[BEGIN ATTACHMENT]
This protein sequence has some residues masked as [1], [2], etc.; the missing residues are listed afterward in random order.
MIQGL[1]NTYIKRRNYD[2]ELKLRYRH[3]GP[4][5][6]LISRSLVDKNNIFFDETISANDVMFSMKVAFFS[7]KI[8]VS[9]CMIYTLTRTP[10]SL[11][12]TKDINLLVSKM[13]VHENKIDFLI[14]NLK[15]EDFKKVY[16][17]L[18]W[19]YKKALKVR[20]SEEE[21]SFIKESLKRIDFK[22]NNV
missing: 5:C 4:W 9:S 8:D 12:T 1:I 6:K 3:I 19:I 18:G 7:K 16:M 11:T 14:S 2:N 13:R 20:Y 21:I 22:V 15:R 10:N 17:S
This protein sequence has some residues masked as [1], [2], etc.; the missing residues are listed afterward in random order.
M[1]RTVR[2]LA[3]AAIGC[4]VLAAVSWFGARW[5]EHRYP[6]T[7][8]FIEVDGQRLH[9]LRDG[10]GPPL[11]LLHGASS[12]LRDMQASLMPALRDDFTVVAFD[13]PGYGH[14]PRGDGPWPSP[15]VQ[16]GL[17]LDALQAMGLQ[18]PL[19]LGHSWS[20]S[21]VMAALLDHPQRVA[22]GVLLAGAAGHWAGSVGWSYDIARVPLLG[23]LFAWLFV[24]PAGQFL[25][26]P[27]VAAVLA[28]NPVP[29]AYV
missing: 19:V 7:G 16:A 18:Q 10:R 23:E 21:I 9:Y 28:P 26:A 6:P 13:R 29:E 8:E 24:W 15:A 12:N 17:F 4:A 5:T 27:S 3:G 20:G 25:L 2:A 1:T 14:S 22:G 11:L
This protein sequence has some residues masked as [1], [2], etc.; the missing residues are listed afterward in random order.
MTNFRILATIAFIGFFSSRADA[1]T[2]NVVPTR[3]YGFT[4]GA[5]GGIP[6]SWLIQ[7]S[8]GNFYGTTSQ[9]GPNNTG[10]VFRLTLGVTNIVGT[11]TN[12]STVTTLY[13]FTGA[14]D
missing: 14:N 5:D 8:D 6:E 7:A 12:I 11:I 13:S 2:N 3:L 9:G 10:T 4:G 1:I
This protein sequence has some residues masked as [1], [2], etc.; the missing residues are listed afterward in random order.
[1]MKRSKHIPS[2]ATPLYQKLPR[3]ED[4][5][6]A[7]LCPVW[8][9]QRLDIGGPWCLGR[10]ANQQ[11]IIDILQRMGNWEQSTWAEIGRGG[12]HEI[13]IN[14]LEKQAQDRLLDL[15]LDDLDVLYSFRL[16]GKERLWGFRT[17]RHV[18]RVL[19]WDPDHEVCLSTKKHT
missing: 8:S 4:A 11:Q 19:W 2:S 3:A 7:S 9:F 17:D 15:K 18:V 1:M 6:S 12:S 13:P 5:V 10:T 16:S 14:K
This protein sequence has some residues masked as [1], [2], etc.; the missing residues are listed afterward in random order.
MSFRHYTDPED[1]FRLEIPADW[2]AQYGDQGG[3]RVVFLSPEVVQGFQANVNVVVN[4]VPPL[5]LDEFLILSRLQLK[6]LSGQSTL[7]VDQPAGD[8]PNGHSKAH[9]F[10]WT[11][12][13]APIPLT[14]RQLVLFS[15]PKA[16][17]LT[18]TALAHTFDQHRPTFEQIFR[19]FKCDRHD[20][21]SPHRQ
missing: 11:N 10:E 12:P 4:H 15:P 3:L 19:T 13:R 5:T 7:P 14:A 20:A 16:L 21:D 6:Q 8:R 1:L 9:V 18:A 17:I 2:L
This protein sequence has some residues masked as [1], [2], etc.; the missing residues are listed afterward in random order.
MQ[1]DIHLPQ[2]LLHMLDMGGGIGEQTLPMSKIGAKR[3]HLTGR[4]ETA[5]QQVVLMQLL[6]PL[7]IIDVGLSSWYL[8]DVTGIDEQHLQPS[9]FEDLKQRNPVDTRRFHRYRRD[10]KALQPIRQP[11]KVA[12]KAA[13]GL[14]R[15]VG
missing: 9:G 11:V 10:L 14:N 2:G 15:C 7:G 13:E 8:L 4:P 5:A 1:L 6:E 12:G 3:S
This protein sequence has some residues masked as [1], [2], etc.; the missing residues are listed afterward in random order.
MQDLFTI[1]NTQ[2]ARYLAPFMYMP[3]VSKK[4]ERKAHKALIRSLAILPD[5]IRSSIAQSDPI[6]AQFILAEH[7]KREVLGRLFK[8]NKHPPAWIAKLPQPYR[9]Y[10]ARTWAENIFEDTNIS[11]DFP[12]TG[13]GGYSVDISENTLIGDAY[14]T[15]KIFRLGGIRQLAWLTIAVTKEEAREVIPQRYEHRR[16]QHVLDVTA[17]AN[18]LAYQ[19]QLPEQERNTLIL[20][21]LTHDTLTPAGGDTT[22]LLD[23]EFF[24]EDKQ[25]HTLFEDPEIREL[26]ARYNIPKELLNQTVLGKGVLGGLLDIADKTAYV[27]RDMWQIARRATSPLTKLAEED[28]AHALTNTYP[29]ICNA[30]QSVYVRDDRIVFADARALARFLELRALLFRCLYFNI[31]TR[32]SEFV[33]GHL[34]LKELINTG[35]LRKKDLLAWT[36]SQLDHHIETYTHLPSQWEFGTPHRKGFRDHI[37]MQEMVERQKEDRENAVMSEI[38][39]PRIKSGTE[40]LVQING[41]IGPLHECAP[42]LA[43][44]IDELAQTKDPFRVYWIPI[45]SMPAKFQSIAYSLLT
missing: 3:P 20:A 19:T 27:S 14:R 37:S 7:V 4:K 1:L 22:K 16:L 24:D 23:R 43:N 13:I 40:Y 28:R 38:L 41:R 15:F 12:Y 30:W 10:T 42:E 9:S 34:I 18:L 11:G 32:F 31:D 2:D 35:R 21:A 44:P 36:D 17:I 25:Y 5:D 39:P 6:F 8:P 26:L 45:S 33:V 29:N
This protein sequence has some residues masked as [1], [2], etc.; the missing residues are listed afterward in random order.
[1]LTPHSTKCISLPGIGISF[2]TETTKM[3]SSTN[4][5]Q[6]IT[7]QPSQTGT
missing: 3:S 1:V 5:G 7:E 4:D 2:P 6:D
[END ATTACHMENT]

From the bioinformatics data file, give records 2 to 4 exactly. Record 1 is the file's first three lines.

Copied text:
This protein sequence has some residues masked as [1], [2], etc.; the missing residues are listed afterward in random order.
M[1]RTVR[2]LA[3]AAIGC[4]VLAAVSWFGARW[5]EHRYP[6]T[7][8]FIEVDGQRLH[9]LRDG[10]GPPL[11]LLHGASS[12]LRDMQASLMPALRDDFTVVAFD[13]PGYGH[14]PRGDGPWPSP[15]VQ[16]GL[17]LDALQAMGLQ[18]PL[19]LGHSWS[20]S[21]VMAALLDHPQRVA[22]GVLLAGAAGHWAGSVGWSYDIARVPLLG[23]LFAWLFV[24]PAGQFL[25][26]P[27]VAAVLA[28]NPVP[29]AYV
missing: 19:V 7:G 16:A 18:Q 10:R 23:E 21:I 9:Y 28:P 26:A 6:P 13:R 29:E 8:E 24:W 15:A 12:N 17:F 4:A 5:T 27:S 3:G 20:G 25:L 2:A 1:T 14:S 22:G 11:L
This protein sequence has some residues masked as [1], [2], etc.; the missing residues are listed afterward in random order.
MTNFRILATIAFIGFFSSRADA[1]T[2]NVVPTR[3]YGFT[4]GA[5]GGIP[6]SWLIQ[7]S[8]GNFYGTTSQ[9]GPNNTG[10]VFRLTLGVTNIVGT[11]TN[12]STVTTLY[13]FTGA[14]D
missing: 14:N 5:D 8:D 6:E 7:A 12:I 11:I 13:S 2:N 3:L 9:G 10:T 4:G 1:I
This protein sequence has some residues masked as [1], [2], etc.; the missing residues are listed afterward in random order.
[1]MKRSKHIPS[2]ATPLYQKLPR[3]ED[4][5][6]A[7]LCPVW[8][9]QRLDIGGPWCLGR[10]ANQQ[11]IIDILQRMGNWEQSTWAEIGRGG[12]HEI[13]IN[14]LEKQAQDRLLDL[15]LDDLDVLYSFRL[16]GKERLWGFRT[17]RHV[18]RVL[19]WDPDHEVCLSTKKHT
missing: 8:S 4:A 11:Q 19:W 2:S 3:A 7:S 9:F 17:D 15:K 18:V 1:M 6:S 12:S 13:P 5:V 10:T 16:S 14:K